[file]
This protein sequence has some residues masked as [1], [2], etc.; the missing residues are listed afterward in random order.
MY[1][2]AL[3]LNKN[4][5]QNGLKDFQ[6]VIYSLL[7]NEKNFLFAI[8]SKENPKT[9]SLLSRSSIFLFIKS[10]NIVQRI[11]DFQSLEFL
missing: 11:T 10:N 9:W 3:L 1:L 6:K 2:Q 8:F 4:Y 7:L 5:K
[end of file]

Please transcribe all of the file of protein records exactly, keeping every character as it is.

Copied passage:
This protein sequence has some residues masked as [1], [2], etc.; the missing residues are listed afterward in random order.
MY[1][2]AL[3]LNKN[4][5]QNGLKDFQ[6]VIYSLL[7]NEKNFLFAI[8]SKENPKT[9]SLLSRSSIFLFIKS[10]NIVQRI[11]DFQSLEFL
missing: 11:T 10:N 9:W 3:L 1:L 6:K 2:Q 8:F 4:Y 7:L 5:K